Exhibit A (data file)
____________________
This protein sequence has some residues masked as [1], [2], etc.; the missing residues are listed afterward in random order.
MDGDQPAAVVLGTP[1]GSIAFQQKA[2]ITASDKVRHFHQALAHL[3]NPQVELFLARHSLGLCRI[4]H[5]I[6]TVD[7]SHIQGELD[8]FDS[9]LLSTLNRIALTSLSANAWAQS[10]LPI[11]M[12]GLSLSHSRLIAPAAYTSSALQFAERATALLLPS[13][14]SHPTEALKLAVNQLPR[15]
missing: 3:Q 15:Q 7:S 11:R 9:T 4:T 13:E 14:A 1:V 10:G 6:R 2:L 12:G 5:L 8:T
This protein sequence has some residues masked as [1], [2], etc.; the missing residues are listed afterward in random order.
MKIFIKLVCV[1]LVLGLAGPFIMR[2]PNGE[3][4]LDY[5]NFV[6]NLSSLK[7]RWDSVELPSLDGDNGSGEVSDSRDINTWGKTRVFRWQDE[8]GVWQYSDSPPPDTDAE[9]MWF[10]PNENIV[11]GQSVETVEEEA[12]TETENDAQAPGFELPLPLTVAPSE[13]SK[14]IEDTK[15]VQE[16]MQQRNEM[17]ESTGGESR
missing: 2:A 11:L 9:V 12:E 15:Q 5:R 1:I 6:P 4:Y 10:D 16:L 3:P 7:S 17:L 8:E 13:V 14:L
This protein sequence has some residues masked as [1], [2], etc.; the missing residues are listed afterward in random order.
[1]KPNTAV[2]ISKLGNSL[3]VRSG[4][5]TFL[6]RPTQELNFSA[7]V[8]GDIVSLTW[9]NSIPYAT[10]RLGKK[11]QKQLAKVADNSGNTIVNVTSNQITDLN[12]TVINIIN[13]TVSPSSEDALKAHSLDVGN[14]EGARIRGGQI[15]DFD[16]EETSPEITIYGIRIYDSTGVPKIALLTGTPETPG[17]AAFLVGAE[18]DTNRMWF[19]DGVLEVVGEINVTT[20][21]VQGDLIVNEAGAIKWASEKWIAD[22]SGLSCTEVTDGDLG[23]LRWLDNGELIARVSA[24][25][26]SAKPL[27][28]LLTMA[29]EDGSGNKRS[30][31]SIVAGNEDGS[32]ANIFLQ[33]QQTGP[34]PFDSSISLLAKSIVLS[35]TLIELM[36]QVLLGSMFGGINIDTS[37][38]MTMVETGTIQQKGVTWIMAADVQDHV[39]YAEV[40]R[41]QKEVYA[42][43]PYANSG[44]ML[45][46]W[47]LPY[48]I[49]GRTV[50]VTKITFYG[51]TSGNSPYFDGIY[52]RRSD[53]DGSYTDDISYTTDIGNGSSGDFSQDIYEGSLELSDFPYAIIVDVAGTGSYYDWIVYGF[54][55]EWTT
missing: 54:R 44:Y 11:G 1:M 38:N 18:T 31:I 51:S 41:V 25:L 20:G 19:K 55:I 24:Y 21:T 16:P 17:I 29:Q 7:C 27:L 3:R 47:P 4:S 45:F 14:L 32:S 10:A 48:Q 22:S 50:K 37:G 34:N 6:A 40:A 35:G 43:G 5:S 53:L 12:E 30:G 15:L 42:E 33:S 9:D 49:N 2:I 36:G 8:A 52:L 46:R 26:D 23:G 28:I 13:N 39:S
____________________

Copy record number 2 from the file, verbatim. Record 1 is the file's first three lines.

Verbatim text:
This protein sequence has some residues masked as [1], [2], etc.; the missing residues are listed afterward in random order.
MKIFIKLVCV[1]LVLGLAGPFIMR[2]PNGE[3][4]LDY[5]NFV[6]NLSSLK[7]RWDSVELPSLDGDNGSGEVSDSRDINTWGKTRVFRWQDE[8]GVWQYSDSPPPDTDAE[9]MWF[10]PNENIV[11]GQSVETVEEEA[12]TETENDAQAPGFELPLPLTVAPSE[13]SK[14]IEDTK[15]VQE[16]MQQRNEM[17]ESTGGESR
missing: 2:A 11:L 9:V 12:E 15:Q 5:R 1:I 6:P 4:Y 10:D 16:L 3:P 7:S 17:L 8:E 13:V 14:L